Sitting is not benign

Sitting seems to be relaxing. Why is it, then, that long periods of sitting can lead to numbness, tingling and tired legs? Look at the image of the blood vessels, nerves and lymphatic vessels that cross the front of the hip. All of these essential conduits get compressed when we sit. Imagine lightly squeezing a nerve or blood vessel for 8 continuous hours. It stands to reason that, after years of this, our legs don’t feel that great. Stand, move, stretch….whatever it takes throughout your work day to take some of the pressure off of your hips and all of the important vessels involved in sitting.

So you fell on the ice….

Icy sidewalks under a thin layer of snow are, to say the least, treacherous. At some point all of us take a fall. It may take the form of windmilling arms or a quick thunk on the back side. Your body and the ground make a hard collision. Stiffness and bruising are usually the result. They are painful but typically resolve on their own within a few days. If pain persists beyond a few days, it is advisable to seek medical help. Many a bruise covers deeper injury such as a chipped tail bone or a small fracture. Pain that lasts and doesn’t get better can be a sign that help is required for full recovery. Wishing you a safe winter!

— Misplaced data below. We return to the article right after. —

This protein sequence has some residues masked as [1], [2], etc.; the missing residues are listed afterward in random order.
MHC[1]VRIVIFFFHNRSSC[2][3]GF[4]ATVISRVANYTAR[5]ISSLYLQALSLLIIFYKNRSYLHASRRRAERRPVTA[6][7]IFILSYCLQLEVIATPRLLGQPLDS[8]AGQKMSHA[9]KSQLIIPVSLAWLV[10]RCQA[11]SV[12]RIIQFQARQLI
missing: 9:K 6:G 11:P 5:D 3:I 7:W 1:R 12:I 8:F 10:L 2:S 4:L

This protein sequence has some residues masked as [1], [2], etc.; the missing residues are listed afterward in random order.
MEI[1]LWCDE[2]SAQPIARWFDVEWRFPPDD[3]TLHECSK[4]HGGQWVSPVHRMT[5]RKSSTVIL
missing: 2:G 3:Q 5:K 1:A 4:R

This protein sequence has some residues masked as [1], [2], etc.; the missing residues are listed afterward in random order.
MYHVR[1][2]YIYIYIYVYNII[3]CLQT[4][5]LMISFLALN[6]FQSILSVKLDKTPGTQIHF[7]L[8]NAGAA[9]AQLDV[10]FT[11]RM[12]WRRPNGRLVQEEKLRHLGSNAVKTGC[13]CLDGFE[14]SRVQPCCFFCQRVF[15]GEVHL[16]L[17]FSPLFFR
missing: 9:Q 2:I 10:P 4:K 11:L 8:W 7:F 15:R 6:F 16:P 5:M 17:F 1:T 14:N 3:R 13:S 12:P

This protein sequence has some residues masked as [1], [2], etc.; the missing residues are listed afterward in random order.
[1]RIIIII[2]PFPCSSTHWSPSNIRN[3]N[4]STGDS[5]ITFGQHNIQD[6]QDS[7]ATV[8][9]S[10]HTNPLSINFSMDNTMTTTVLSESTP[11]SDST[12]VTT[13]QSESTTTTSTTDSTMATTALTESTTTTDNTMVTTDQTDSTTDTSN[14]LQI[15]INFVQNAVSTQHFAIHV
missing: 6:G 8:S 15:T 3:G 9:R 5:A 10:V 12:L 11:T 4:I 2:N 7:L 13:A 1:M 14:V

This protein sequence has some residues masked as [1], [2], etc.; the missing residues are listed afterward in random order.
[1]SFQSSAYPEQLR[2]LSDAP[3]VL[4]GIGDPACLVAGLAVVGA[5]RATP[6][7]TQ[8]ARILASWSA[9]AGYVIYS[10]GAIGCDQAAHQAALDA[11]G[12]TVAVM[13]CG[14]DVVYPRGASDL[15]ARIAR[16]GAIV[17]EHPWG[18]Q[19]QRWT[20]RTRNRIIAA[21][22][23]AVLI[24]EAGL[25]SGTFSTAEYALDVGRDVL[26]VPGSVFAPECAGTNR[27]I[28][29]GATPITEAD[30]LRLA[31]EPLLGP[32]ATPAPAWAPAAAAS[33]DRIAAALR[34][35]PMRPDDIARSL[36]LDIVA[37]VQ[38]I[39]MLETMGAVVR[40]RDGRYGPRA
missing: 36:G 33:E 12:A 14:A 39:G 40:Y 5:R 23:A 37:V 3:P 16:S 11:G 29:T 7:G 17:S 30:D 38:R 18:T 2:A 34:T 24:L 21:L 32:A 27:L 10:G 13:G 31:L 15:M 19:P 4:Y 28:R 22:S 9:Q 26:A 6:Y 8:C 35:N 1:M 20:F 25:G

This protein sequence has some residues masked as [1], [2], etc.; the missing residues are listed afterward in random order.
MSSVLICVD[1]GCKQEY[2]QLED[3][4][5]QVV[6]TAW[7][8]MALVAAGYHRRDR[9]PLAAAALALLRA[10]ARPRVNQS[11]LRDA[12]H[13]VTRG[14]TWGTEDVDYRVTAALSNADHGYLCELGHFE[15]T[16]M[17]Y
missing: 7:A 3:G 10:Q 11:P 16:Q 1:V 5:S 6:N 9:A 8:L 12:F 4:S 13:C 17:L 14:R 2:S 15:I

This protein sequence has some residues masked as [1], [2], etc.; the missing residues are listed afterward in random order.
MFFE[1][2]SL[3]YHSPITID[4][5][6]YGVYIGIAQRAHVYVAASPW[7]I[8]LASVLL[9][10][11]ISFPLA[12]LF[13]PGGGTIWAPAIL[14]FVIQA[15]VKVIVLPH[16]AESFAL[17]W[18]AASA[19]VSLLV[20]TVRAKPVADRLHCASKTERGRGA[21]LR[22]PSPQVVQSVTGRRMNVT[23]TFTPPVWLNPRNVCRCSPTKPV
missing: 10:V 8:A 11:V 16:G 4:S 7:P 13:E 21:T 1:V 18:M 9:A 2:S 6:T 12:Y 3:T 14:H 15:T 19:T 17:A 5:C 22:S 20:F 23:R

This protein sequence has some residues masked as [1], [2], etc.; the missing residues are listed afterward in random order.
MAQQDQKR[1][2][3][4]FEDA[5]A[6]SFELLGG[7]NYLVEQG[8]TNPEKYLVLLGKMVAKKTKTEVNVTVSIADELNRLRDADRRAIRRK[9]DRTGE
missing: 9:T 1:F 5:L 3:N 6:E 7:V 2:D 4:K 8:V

Stretching…less is more.

Stretching is a cure all, or so we are led to believe.  Stretch before and after exercise, every morning, during breaks at work. On the rare occasions when we do get around to stretching, we typically overdo it.  We want to ‘really feel’ the stretch and ‘know that we are getting out the knots’.

A massive muscle with a small but important job

The latissimus dorsi aka ‘lats’ fans from the back of the hip bone (ilium), along the bottom half of the spine, the last 3 or 4 ribs and finally ends up attached to the upper arm.  All this real estate and so little function.  The lats main job is to move the arm back and towards the body as well as rounding the shoulder inwards.